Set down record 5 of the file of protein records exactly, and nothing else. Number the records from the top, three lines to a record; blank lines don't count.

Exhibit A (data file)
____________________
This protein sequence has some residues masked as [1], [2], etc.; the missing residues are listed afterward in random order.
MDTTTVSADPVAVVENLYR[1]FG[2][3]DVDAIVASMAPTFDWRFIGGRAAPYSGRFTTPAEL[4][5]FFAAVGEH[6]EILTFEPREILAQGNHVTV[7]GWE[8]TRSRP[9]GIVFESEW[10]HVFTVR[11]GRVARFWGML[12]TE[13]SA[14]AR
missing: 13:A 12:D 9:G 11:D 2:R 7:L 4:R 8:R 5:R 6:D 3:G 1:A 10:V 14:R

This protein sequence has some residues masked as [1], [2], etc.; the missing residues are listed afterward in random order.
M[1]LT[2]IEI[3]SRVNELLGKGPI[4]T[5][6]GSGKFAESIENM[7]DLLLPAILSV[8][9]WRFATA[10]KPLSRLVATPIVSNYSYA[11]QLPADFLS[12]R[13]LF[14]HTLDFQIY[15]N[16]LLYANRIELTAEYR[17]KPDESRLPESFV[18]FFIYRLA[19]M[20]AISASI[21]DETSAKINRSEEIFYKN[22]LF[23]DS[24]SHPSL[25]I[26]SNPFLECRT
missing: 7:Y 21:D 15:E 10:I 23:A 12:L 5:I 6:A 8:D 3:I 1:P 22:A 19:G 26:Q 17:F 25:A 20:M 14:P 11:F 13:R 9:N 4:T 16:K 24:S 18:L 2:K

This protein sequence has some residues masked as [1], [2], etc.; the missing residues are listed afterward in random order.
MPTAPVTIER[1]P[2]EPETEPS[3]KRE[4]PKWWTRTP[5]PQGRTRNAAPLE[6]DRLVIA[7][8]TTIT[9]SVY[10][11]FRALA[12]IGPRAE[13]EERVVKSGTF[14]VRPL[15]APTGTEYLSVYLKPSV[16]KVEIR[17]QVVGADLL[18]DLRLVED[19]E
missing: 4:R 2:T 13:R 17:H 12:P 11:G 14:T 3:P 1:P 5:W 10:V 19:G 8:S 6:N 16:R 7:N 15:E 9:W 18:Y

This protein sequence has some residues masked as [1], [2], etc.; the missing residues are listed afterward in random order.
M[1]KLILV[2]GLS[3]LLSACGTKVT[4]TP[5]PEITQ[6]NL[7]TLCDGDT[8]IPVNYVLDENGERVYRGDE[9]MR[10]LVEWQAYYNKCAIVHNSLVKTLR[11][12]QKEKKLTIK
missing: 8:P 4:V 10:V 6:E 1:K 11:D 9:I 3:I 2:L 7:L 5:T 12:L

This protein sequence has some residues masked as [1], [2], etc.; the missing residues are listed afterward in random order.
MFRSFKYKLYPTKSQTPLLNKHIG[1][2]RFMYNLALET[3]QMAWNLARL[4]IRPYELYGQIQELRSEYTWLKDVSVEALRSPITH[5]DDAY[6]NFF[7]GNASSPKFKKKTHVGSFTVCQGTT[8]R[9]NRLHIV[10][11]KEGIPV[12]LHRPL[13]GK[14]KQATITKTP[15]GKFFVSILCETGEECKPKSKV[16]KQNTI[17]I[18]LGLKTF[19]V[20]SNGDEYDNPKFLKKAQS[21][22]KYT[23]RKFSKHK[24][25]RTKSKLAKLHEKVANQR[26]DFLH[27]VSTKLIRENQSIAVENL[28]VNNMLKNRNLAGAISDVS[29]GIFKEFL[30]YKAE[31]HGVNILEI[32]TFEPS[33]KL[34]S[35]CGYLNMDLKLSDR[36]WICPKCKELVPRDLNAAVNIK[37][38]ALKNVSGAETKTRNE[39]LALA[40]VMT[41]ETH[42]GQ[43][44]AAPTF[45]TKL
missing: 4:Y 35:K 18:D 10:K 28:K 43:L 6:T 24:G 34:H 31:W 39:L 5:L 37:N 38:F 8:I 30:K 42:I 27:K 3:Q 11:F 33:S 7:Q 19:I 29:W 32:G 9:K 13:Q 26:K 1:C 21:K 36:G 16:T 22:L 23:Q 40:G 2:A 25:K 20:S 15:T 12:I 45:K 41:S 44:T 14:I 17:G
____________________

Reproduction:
This protein sequence has some residues masked as [1], [2], etc.; the missing residues are listed afterward in random order.
MFRSFKYKLYPTKSQTPLLNKHIG[1][2]RFMYNLALET[3]QMAWNLARL[4]IRPYELYGQIQELRSEYTWLKDVSVEALRSPITH[5]DDAY[6]NFF[7]GNASSPKFKKKTHVGSFTVCQGTT[8]R[9]NRLHIV[10][11]KEGIPV[12]LHRPL[13]GK[14]KQATITKTP[15]GKFFVSILCETGEECKPKSKV[16]KQNTI[17]I[18]LGLKTF[19]V[20]SNGDEYDNPKFLKKAQS[21][22]KYT[23]RKFSKHK[24][25]RTKSKLAKLHEKVANQR[26]DFLH[27]VSTKLIRENQSIAVENL[28]VNNMLKNRNLAGAISDVS[29]GIFKEFL[30]YKAE[31]HGVNILEI[32]TFEPS[33]KL[34]S[35]CGYLNMDLKLSDR[36]WICPKCKELVPRDLNAAVNIK[37][38]ALKNVSGAETKTRNE[39]LALA[40]VMT[41]ETH[42]GQ[43][44]AAPTF[45]TKL
missing: 4:Y 35:K 18:D 10:K 28:K 43:L 6:T 24:G 34:H 31:W 39:L 5:L 37:N 38:F 8:I 30:K 42:I 27:K 3:Q 11:F 33:S 7:Q 19:I 29:W 32:G 9:K 13:Q 26:K 1:C 21:K 36:G 16:T 22:L 23:Q 40:G 2:A 25:K 20:S 15:T 12:I 45:K 41:S 44:T 14:I 17:G